Turkey objects to PYD as date for Syria talks remains unclear
AA photoAnkara has objected to the inclusion of the Democratic Union Party (PYD) in Syrian peace talks on the side of the opposition, while the beginning of the peace talks, which were initially planned for Jan. 25, are still unclear.
Turkish Prime Minister Ahmet Davutoğlu said some circles, including Russia, wanted to ruin the Syrian opposition’s position with groups such as the PYD, which he accused of collaborating with the Syrian regime and also attacking opposition groups.
“As Turkey, we do not recognize any [group] other than the Syria national coalition as the opposition,” state-run Anadolu Agency reported Davutoğlu as saying at the World Economic Forum in Davos on Jan. 21. “If others want to be at the table, then they can be on the side of the regime.”
Davutoğlu said the parties for a solution to the Syrian crisis needed to be defined, which he said were the regime, on the one side, and the opposition, on the other.
He added that the opposition needed to choose itself who would represent them at the table, adding that no one had the right to impose anything on the opposition.
Delays for peace talks
Meanwhile, United States Secretary of State John Kerry said the planned start of the peace talks could be delayed by “a day or two” for logistical reasons, but that the process would roughly begin on time.
Kerry said any delay in the U.N.-led negotiations would be due to the sending of invitations to participants.
“When you say a delay, it may be a day or two for invitations but there is not going to be a fundamental delay,” Kerry told reporters as he sat down to meet with Israeli Prime Minister Benjamin Netanyahu at the World Economic Forum in Davos, the Associated Press reported.
“The process will begin on the 25th and they will get together and see where we are,” Kerry added.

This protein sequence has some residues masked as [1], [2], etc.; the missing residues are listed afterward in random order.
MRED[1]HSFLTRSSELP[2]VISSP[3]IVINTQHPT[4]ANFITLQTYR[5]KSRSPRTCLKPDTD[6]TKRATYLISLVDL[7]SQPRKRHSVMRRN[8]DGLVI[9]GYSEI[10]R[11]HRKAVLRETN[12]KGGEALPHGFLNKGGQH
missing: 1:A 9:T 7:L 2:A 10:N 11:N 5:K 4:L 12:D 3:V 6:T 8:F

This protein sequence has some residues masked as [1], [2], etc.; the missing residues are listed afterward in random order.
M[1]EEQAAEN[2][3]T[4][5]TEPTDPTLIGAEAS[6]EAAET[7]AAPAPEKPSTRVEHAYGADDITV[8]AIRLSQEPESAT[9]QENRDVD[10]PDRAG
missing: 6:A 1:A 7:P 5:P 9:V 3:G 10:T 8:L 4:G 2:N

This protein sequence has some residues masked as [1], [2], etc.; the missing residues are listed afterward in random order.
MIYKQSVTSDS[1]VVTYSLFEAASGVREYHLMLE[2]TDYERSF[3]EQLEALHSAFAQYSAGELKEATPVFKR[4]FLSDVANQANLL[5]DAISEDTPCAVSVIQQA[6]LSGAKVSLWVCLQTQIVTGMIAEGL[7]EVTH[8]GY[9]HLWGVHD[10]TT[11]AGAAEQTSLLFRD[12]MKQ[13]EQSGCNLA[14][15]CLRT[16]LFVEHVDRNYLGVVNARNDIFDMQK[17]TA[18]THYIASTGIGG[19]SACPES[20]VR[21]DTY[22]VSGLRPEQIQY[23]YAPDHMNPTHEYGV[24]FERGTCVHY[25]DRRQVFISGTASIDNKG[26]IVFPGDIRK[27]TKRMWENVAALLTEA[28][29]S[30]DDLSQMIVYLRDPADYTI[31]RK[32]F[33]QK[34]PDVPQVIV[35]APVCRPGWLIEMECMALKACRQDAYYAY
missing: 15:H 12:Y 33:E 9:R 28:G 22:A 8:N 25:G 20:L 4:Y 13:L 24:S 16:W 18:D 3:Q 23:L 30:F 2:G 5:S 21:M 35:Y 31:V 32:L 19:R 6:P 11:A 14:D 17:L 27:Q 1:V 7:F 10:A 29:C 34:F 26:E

Hours later, the U.N. said the talks would likely be delayed by a few days past the scheduled start date.
“It is likely the 25th may slip by a few days for practical reasons,” said Jessy Chahine, a spokeswoman for U.N. Syria envoy Staffan de Mistura, who is scheduled to host the talks.
Kerry met Russian Foreign Minister Sergei Lavrov in Zurich on Jan. 20 in a bid to overcome differences over which Syrian opposition groups would be eligible to attend the talks.
Syria names UN envoy as chief negotiator
Meanwhile, a Syrian government source told AFP on Jan. 21 that the government’s chief negotiator at the peace talks would be Syria’s ambassador to the United Nations, Bashar al-Jaafari, with Deputy Foreign Minister Faisal al-Moqdad heading the delegation.
On the dame day, the Syrian opposition’s chief negotiator, Mohamad Alloush, said the peace talks would not take place if the government did not take humanitarian steps outlined by the U.N. Security Council, including a halt to attacks on civilians and an end to blockades.
Alloush, who was named chief negotiator on Jan. 20 by the Saudi-backed opposition council, is a member of the politburo of the Jaysh al-Islam (Army of Islam), a major rebel faction which Russia considers a terrorist group.
“The session will not take place until the measures are implemented ... While no measures are taken, the chances are zero,” Alloush told Reuters by telephone, referring to humanitarian steps outlined in a Dec. 18 U.N. Security Council resolution that endorsed a peace process for Syria.